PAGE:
If you're into D/s, BDSM, etc., and used to things being unequal, have I got a game for you! Fox & Geese is a game that dates back to the Vikings and is admirable for one very unusual aspect: it is one of the only board games with unequal sides, often with different rules, vying to win in a balanced contest. Unfortunately that impressive distinction is also its biggest downfall. Achieving a balance between unequal sides is elusive at best, and may well be impossible.
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Wednesday, June 9, 2021
Fox & Geese
One classic example of a Fox & Geese gameboard.
Researching the game yields one very consistent result: inconsistency! There are so many variations to this game that it is mindboggling. It seems that each time a set of rules were enacted, either the fox or geese had an advantage. So someone would add a new rule or change something to try to balance the odds only to have the scales tip in the other direction.
The basic game usually involves some number of geese and one (sometimes two) fox(es). The fox moves about wherever it wishes trying to either kill geese or pass them and get to the opposite end of the board. The geese cannot move backwards nor kill the fox, so their goal is to use strategy and numbers to trap it so it cannot make another move. This game often seems to come down to not making a mistake.....like tic tac toe. If you play well, the geese seem predisposed to winning, but if they make a mistake, then the fox has a good chance of turning the tables.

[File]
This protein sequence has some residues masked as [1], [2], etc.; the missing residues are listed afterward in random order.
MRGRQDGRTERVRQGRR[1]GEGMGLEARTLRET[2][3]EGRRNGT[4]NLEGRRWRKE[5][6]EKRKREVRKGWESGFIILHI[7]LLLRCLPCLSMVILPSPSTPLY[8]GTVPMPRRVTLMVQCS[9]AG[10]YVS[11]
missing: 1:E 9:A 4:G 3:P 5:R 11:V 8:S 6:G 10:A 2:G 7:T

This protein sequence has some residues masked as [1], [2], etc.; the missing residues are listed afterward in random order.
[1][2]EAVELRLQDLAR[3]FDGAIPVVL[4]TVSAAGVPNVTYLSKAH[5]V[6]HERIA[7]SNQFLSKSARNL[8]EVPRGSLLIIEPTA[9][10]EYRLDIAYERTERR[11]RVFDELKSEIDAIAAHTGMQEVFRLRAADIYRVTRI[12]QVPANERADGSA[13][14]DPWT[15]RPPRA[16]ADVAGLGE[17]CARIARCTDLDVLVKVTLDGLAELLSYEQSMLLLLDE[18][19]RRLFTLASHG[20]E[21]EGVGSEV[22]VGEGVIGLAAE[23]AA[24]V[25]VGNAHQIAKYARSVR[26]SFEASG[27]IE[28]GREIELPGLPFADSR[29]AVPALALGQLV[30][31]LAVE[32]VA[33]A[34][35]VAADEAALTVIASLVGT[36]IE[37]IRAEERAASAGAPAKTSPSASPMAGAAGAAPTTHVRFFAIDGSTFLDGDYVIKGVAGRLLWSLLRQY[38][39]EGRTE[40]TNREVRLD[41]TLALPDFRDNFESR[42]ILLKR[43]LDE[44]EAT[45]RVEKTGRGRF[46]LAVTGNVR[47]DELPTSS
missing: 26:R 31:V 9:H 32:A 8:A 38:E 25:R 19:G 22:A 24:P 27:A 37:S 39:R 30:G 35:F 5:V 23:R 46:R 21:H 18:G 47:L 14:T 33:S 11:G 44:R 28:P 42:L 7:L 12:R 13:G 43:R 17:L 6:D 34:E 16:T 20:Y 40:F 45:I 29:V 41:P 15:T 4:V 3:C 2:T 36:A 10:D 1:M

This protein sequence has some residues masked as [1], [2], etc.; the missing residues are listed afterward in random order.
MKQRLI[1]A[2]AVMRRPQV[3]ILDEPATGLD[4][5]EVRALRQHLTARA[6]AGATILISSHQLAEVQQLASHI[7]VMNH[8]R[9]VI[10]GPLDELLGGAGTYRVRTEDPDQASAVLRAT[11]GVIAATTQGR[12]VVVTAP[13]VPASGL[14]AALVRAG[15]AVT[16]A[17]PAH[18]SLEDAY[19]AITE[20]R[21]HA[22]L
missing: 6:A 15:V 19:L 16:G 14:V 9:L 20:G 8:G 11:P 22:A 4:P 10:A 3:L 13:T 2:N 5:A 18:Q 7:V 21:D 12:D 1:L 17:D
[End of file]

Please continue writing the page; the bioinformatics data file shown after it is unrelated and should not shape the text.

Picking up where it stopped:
Recently my son found a very basic version of the game he got at Colonial Williamsburg many years ago and thought it would be a good addition to either my Federal Period living room, or for our Annual RenFaire. We tried a few different versions and I even modified the board, but we still seem to find the game is never quite balanced. It is however, undeniably quaint.
My question to all of you is if you've ever played this and found a version that seems balanced, with equal opportunity for either a fox win or geese win, please let me know.
If you've never played, doing so is as simple as drilling some holes in a board and using something as pegs to move about. It's never going to replace chess as the ultimate board game, but it is historic and unique in its gameplay. So give it a try.....if for no other reason than the novelty of playing something that is not new at all.